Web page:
The ding of a text message notifies me of a third text this morning asking the same question, “How are you?” It’s my friend from university, doing his morning check-in.
What can I reply?
Days have turned into months and weeks into years. Life has changed from running around campus, collecting research data, assisting professors as a teacher's assistant, preparing new research, and working in the Behavioral & Social Science department at Western Colorado University. Aspiring, creating, moving. But now my brain is stuck in a swamp.
“I am fine.”
“Are you okay?” a professor asks me when an angry roommate slams her bedroom door so loudly it can be heard through the audio of Zoom. My dog, Sequoia, cowers in his crate from my roommate’s anger. These days, my door is shut more than half of the time, my walls become a cage and my window a two-way mirror.
Sequoia and I only leave to go on walks or to buy groceries. At night, I lay under my covers, drenched in tears and sweat from nightmares, struggling to not fall to the weight of a panic attack. Now on day twenty of barely any sleep, I curse the mid-day light creeping through my curtains. Wishing I was motivated to do anything else but lie in bed.
“I am...” not okay.
“Are you getting your work done?” an email from two professors ask.
One hasn’t held class in five weeks, since our school moved to online learning. The expectations from him are a heavy weight when the research is impossible because it’s biological data. My research group and I spent hours learning how to work a biofeedback system and how to read EEG waves. We were about to start data collection when campus closed. We need human subjects, and if there’s one thing we don’t have access to right now, it’s other humans.
The other had hired me to work on data analysis before quarantine. I was excited as it was to be my first professional experience in psychology analysis. It’s hard to learn how to do research when I’ve never had hands-on learning. The Excel file begins to read as coded words and a new language I’ve only just learned. Slowly the sheet becomes the day.
“How are you?” asks my new counselor over Zoom. She seems nice as she throws a lifeline, yet I am not sure as I’ve never met her in person. The next week she asks the same question. “How are you?”
This time I explain that my angry roommate has moved out. I am able to cook, sit in the living room and on the porch, Sequoia can run the halls with his toys. I pull myself with optimism out of the swamps, forgetting what's coming.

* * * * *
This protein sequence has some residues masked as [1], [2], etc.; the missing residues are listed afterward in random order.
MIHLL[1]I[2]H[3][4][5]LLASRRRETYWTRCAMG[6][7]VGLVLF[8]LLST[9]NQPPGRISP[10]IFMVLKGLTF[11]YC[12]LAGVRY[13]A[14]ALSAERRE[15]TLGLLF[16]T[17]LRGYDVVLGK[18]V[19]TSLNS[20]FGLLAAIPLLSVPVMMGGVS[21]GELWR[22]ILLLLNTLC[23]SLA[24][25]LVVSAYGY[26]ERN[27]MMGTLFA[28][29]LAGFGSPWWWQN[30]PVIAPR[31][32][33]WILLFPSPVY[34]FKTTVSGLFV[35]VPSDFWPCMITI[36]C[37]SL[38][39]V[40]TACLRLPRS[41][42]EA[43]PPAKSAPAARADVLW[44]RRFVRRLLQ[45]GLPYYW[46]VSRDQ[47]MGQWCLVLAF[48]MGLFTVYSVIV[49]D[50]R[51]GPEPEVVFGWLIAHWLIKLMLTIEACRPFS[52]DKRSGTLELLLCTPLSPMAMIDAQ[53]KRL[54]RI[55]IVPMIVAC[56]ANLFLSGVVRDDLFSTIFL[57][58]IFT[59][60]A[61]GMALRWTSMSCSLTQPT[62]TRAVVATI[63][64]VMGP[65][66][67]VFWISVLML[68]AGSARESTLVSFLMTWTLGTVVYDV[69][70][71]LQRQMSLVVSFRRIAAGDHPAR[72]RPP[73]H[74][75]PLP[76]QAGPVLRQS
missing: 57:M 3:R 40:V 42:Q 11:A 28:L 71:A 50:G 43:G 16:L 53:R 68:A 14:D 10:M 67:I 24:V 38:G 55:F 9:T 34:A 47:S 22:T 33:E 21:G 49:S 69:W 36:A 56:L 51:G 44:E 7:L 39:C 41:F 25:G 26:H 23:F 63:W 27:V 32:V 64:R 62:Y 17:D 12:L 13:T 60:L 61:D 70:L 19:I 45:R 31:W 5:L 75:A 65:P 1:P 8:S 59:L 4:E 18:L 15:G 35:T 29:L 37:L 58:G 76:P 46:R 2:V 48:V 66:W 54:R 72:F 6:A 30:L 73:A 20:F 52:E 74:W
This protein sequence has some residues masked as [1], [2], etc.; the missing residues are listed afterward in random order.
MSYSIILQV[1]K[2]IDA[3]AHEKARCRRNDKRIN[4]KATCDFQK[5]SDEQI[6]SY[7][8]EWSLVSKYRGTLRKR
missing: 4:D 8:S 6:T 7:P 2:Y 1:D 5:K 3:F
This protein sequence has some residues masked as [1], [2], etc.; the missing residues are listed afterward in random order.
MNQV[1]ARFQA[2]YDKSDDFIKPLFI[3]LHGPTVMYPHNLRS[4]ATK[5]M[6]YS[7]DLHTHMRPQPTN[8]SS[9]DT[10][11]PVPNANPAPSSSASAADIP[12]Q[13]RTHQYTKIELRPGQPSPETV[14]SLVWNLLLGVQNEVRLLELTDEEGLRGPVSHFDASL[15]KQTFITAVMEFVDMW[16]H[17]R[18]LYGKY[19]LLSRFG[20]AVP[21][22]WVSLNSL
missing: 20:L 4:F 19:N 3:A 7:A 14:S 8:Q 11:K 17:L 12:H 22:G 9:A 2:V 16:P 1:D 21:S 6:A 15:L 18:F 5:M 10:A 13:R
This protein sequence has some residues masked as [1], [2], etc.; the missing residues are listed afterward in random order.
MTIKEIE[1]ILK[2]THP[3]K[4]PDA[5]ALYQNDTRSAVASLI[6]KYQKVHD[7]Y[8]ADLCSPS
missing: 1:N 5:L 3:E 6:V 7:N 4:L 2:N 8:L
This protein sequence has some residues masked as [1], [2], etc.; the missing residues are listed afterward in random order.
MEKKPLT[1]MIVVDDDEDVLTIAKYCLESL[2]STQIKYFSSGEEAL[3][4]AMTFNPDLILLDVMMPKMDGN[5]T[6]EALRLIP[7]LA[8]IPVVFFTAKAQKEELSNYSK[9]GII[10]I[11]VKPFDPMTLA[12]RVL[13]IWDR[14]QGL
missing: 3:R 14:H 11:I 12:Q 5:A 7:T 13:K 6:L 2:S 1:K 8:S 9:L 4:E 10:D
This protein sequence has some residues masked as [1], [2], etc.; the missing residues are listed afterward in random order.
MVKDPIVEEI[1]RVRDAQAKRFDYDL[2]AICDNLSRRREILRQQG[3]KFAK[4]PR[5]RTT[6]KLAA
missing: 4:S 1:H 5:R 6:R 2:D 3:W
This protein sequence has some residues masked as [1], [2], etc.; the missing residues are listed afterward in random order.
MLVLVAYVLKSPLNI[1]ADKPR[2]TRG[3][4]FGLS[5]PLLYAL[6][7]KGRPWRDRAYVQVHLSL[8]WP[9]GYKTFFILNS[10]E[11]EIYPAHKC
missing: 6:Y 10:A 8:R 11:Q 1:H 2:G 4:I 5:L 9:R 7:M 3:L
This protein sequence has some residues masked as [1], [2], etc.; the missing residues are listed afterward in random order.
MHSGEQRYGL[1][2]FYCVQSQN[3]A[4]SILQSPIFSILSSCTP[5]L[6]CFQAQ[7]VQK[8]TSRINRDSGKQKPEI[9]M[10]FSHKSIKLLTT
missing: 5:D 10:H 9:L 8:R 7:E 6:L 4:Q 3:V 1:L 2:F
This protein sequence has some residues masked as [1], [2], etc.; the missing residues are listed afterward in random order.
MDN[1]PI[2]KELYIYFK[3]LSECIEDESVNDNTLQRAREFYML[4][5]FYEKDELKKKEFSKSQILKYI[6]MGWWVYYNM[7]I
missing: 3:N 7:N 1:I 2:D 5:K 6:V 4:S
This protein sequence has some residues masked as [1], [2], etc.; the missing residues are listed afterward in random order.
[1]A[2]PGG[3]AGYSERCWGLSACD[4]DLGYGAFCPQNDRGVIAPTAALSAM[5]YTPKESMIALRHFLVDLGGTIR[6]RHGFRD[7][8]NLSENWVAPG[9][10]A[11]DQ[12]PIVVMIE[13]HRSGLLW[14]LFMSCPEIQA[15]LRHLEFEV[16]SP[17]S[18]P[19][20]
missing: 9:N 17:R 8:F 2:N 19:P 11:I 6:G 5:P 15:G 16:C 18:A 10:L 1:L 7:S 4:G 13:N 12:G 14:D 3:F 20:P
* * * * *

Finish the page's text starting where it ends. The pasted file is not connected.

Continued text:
“I am better than last week.”
“Are you being active?” the morning NPR broadcaster asks before droning on about politics. I want to tell the broadcaster that I need to go for a hike, but there are too many people on our trails and too few of them wear masks. Since the dog park is closed, I take Sequoia to play on campus.
There, I see my boss, and we wave from a distance as she reminds me that I must move out of my office in the psychology department before the end of next week. The semester is done, which means that I am as well.
After I move out, I pull my name tag off my mailbox. The tears well up in my eyes, and I take a sharp breath to force them back in.
After I finish loading my car, I lay in the grass. Sequoia rests his head on my stomach. My expectations for these last few weeks play across my eyes. Waking early to work with my boss, catching up on life as we plug words into documents, organizing mail for professors as they walk through and crack a joke, going to the biological lab to run participants for my research projects, late nights analyzing data, writing a presentation, going to conferences, and presenting theories. That is what should have been.
The grass begins to cause hives on my legs.
At least I feel something.
“Congratulations! Are you doing well?” my family askes over a Zoom graduation party. Today, I finished five years of university. My family was supposed to travel from Pennsylvania and Vermont to celebrate with me in Colorado. Instead, I sit in my room wearing the closest I can to a smile. I feel overwhelmed by the faces of family.
In one tile is an aunt and uncle I haven’t seen in person since leaving for college in 2015. In another tile, I see an uncle I saw two months ago. Since then, he’s gotten so sick from COVID-19 that his family keeps moving city to city in hopes a doctor will treat him. In another tile are my mother, uncle, and aunt who I haven’t seen since Thanksgiving. Three little cousins who bring joy and laughter dance across three separate tiles. In another tile is a grandfather who knows the best dad jokes and my stepfather reminding me of the river I grew up on and will soon return to. And there is my grandmother who perseveres.
With everyone talking, I only want to listen; their voices are a song I haven’t heard in too long. I wish Zoom could teleport me into their homes. I want to hug them. All I can do to keep from being completely alone is to watch them. Surprisingly for the first time ever Zoom doesn’t cut and the internet doesn’t go out.
How am I doing?
All that escapes from my parched mouth is “I am fine. How are you?”